Now that we’ve addressed some of the most important factors influencing a child’s medication adherence, let’s shift to talk about environmental influences.
Several researchers have noted the important role that a child’s environment plays with regard to temperament and personality, as well as attainment of developmental milestones.1-3 This is why it’s so important that we make sure our patient’s weight is following age-based growth trends and if not, why that may be. Is food inadequacy a problem? If so, are there community resources you are aware of that you can point families toward?
Perhaps this is a child whose family has moved several times in the past year. Is there stable shelter available to them, or were they recently evicted and had their belongings thrown into the garbage, including the child’s precious comfort blanket (this happened to a recent patient of mine and it was heartbreaking)?
Worst of all, did a parent lose their job because they needed to be “on call” around the clock to care for their child with a chronic illness? That can cause unimaginable stress.
It can be too easy as healthcare providers to be judgmental when we learn that a child hasn’t, for instance, taken their methotrexate for the last 3 weeks, but there are sometimes significant environmental influences impacting the lives of the child and family. It’s important therefore to ask parents if there have been any significant changes in their lives since we last saw the child and offer whatever assistance we can—even if it’s just a compassionate ear—to help with short- and long-term adherence issues. These are extremely vulnerable children and families who we care for.
In my experience, the children who seem to have the best adherence rates are those who Thomas and Chess would describe as “easy going,” come from emotionally and physically stable environments, have parents who nurture and protect them in a healthy manner, and have an open dialogue with their healthcare team.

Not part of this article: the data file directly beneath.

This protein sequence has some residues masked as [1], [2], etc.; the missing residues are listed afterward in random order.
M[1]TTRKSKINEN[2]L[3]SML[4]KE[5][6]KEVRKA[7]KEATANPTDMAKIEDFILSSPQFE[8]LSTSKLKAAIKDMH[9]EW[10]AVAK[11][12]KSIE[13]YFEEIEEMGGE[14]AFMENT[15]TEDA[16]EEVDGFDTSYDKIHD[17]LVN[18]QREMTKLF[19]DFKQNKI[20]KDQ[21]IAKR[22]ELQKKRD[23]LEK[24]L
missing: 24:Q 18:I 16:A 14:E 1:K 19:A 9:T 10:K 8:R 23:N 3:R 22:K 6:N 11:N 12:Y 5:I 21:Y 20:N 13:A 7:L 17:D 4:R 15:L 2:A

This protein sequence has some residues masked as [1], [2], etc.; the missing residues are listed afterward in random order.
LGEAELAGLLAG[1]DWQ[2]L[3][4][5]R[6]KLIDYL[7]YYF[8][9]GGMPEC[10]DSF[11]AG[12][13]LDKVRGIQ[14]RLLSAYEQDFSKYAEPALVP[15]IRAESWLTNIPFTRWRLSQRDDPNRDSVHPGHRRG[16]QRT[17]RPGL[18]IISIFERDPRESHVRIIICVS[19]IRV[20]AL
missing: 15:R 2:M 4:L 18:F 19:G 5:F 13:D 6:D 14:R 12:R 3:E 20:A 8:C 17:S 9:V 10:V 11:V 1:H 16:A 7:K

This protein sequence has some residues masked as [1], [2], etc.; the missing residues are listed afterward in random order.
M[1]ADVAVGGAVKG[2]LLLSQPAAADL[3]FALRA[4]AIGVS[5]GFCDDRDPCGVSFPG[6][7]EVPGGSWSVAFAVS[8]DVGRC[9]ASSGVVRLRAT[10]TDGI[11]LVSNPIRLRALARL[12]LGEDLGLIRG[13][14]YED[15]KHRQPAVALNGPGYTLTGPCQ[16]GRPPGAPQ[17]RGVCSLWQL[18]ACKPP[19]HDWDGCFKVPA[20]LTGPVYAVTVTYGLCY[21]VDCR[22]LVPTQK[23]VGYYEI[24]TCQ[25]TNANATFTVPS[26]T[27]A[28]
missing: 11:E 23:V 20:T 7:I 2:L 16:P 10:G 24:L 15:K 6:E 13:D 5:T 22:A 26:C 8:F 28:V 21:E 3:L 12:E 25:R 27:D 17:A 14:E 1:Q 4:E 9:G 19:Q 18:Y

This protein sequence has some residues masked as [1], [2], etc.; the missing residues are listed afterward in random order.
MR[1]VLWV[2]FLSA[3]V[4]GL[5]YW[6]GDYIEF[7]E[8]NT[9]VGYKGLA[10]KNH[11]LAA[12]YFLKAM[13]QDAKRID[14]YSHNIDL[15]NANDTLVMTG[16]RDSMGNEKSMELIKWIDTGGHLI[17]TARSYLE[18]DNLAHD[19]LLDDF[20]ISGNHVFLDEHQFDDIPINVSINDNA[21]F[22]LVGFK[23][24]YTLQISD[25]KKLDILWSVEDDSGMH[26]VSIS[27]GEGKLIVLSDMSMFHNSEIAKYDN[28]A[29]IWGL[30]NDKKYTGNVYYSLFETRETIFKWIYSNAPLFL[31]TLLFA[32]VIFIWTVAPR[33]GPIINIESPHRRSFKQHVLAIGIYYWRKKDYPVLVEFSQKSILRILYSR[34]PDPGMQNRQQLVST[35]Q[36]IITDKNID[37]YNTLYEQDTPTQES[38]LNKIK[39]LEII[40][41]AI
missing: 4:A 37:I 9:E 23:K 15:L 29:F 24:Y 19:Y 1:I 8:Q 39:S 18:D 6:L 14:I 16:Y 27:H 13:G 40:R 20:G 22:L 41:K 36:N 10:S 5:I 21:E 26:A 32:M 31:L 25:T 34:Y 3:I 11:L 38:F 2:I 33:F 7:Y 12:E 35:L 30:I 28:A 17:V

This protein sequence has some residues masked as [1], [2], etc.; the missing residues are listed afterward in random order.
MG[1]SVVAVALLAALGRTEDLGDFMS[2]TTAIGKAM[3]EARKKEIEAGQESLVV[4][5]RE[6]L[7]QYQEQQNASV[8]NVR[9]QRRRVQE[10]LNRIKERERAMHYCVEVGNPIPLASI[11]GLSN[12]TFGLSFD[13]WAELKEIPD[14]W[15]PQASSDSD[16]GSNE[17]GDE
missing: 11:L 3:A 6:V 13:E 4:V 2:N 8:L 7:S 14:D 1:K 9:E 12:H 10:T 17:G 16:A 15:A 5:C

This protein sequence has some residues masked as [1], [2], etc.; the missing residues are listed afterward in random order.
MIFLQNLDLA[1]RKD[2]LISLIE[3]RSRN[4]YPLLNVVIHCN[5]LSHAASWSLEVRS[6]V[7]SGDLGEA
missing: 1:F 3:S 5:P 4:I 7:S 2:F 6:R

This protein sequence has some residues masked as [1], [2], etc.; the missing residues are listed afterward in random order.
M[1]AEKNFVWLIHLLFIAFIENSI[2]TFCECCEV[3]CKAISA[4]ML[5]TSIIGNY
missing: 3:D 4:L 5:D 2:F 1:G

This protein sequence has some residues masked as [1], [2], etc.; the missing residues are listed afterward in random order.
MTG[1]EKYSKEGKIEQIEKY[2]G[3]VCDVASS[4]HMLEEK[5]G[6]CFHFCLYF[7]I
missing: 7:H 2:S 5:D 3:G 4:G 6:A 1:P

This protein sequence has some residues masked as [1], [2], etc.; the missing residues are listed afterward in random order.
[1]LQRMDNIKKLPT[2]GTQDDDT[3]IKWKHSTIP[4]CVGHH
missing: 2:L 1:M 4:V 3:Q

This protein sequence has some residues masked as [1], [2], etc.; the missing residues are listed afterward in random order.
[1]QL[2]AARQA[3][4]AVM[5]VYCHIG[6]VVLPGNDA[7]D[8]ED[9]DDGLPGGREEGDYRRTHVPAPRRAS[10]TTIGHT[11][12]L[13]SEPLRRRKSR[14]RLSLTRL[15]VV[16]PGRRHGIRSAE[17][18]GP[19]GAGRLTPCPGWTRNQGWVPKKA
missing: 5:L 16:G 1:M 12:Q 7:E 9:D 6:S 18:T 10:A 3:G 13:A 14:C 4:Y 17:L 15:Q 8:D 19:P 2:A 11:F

Nurses have been providing family-centered care for decades, with numerous studies showing that engagement of the patient and his/her supportive care team leads to the best patient outcomes.4 Table 2 offers some concrete suggestions on ways to assist children and their families in overcoming adherence barriers at various stages of their life. With children and their families, having the emotional intelligence to understand the child’s temperament and environmental challenges will help in the development of open, honest relationships.
Cathy Patty-Resk, MSN, RN-BC, CPNP-PC is a certified pediatric nurse practitioner in the Division of Rheumatology at Children’s Hospital of Michigan in Detroit, MI, where she provides medical services to inpatient and outpatient pediatric rheumatology patients. Cathy is also the President-Elect of the Rheumatology Nurses Society.
1. Huff C. Raising a Child with Arthritis: A Parent’s Guide. Arthritis Foundation; Atlanta, GA: 2010, pgs. 65-73.
2. Thomas A, Chess S, Birch HG. The origin of personality. Sci Am. 1970;223(2):102-9.
3. Burns CE, Dunn AM, Brady MA, Barber Starr N, Blosser CG. Pediatric Primary Care 5th Ed. Elsevier Saunders; Philadelphia, PA: 2014.
4. Clay AM, Parsh B. Patient- and family-centered care: